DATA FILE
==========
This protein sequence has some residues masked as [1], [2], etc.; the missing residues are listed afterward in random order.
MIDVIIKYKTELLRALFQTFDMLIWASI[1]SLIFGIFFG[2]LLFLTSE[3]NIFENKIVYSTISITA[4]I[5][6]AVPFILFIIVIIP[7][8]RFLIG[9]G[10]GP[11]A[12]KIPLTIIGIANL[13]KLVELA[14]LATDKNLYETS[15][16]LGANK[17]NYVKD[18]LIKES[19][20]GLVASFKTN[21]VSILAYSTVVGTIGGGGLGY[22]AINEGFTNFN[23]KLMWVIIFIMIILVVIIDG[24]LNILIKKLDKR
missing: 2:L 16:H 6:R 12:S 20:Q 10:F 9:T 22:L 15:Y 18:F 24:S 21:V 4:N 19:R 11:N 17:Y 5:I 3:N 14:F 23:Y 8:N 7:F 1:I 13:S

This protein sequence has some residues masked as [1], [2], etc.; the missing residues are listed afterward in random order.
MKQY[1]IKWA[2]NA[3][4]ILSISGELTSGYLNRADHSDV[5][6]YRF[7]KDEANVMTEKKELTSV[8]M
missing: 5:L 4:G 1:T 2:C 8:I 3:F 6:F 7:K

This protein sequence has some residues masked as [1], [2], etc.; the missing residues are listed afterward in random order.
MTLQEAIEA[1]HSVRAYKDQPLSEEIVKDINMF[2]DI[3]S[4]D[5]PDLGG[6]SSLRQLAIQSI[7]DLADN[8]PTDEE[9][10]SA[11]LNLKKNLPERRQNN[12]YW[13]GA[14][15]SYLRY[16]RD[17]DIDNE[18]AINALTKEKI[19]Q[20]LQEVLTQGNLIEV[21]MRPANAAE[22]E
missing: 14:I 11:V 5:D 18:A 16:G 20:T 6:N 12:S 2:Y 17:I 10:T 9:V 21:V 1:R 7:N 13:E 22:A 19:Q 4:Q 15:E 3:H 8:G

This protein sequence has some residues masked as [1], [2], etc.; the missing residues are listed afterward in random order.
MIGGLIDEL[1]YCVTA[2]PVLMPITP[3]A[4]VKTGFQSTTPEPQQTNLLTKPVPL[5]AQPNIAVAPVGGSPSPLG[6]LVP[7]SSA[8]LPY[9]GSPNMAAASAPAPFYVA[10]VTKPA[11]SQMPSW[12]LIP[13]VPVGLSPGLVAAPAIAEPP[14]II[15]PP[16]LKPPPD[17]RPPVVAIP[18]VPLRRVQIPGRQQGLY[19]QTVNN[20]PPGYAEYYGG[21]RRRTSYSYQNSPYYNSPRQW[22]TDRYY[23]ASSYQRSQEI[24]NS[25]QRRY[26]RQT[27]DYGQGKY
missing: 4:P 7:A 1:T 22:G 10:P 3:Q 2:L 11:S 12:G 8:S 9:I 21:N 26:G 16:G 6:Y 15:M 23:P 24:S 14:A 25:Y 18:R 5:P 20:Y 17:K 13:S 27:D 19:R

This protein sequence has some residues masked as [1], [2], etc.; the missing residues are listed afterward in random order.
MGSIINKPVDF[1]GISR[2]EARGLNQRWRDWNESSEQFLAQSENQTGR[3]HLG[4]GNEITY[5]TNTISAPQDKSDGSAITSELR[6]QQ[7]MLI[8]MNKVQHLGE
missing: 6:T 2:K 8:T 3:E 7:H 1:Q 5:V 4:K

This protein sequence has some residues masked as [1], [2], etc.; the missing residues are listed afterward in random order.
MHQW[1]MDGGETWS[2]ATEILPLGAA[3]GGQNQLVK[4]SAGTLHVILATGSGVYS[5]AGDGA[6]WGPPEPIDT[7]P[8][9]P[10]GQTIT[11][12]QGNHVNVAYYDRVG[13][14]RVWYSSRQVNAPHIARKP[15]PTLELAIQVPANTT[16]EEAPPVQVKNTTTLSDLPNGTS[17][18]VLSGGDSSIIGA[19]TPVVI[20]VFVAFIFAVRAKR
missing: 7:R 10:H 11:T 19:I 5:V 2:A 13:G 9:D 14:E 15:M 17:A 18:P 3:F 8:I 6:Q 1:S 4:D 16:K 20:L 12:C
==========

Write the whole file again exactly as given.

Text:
This protein sequence has some residues masked as [1], [2], etc.; the missing residues are listed afterward in random order.
MIDVIIKYKTELLRALFQTFDMLIWASI[1]SLIFGIFFG[2]LLFLTSE[3]NIFENKIVYSTISITA[4]I[5][6]AVPFILFIIVIIP[7][8]RFLIG[9]G[10]GP[11]A[12]KIPLTIIGIANL[13]KLVELA[14]LATDKNLYETS[15][16]LGANK[17]NYVKD[18]LIKES[19][20]GLVASFKTN[21]VSILAYSTVVGTIGGGGLGY[22]AINEGFTNFN[23]KLMWVIIFIMIILVVIIDG[24]LNILIKKLDKR
missing: 2:L 16:H 6:R 12:S 20:Q 10:F 9:T 22:L 15:Y 18:F 24:S 21:V 4:N 19:R 11:N 17:Y 5:I 3:N 14:F 23:Y 8:N 7:F 1:I 13:S

This protein sequence has some residues masked as [1], [2], etc.; the missing residues are listed afterward in random order.
MKQY[1]IKWA[2]NA[3][4]ILSISGELTSGYLNRADHSDV[5][6]YRF[7]KDEANVMTEKKELTSV[8]M
missing: 5:L 4:G 1:T 2:C 8:I 3:F 6:F 7:K

This protein sequence has some residues masked as [1], [2], etc.; the missing residues are listed afterward in random order.
MTLQEAIEA[1]HSVRAYKDQPLSEEIVKDINMF[2]DI[3]S[4]D[5]PDLGG[6]SSLRQLAIQSI[7]DLADN[8]PTDEE[9][10]SA[11]LNLKKNLPERRQNN[12]YW[13]GA[14][15]SYLRY[16]RD[17]DIDNE[18]AINALTKEKI[19]Q[20]LQEVLTQGNLIEV[21]MRPANAAE[22]E
missing: 14:I 11:V 5:D 18:A 16:G 20:T 6:N 12:S 2:Y 17:I 10:T 9:V 21:V 1:R 7:N 13:E 22:A 19:Q 4:Q 15:E 3:H 8:G

This protein sequence has some residues masked as [1], [2], etc.; the missing residues are listed afterward in random order.
MIGGLIDEL[1]YCVTA[2]PVLMPITP[3]A[4]VKTGFQSTTPEPQQTNLLTKPVPL[5]AQPNIAVAPVGGSPSPLG[6]LVP[7]SSA[8]LPY[9]GSPNMAAASAPAPFYVA[10]VTKPA[11]SQMPSW[12]LIP[13]VPVGLSPGLVAAPAIAEPP[14]II[15]PP[16]LKPPPD[17]RPPVVAIP[18]VPLRRVQIPGRQQGLY[19]QTVNN[20]PPGYAEYYGG[21]RRRTSYSYQNSPYYNSPRQW[22]TDRYY[23]ASSYQRSQEI[24]NS[25]QRRY[26]RQT[27]DYGQGKY
missing: 4:P 7:A 1:T 22:G 10:P 3:Q 2:L 11:S 12:G 8:S 9:I 21:N 26:G 16:G 6:Y 15:M 23:P 24:S 14:A 25:Y 18:R 5:P 20:Y 17:K 13:S 27:D 19:R

This protein sequence has some residues masked as [1], [2], etc.; the missing residues are listed afterward in random order.
MGSIINKPVDF[1]GISR[2]EARGLNQRWRDWNESSEQFLAQSENQTGR[3]HLG[4]GNEITY[5]TNTISAPQDKSDGSAITSELR[6]QQ[7]MLI[8]MNKVQHLGE
missing: 6:T 2:K 8:T 3:E 7:H 1:Q 5:V 4:K

This protein sequence has some residues masked as [1], [2], etc.; the missing residues are listed afterward in random order.
MHQW[1]MDGGETWS[2]ATEILPLGAA[3]GGQNQLVK[4]SAGTLHVILATGSGVYS[5]AGDGA[6]WGPPEPIDT[7]P[8][9]P[10]GQTIT[11][12]QGNHVNVAYYDRVG[13][14]RVWYSSRQVNAPHIARKP[15]PTLELAIQVPANTT[16]EEAPPVQVKNTTTLSDLPNGTS[17][18]VLSGGDSSIIGA[19]TPVVI[20]VFVAFIFAVRAKR
missing: 7:R 10:H 11:T 19:I 5:V 2:A 13:G 9:D 14:E 15:M 17:A 18:P 3:F 8:I 6:Q 1:S 4:D 16:K 20:L 12:C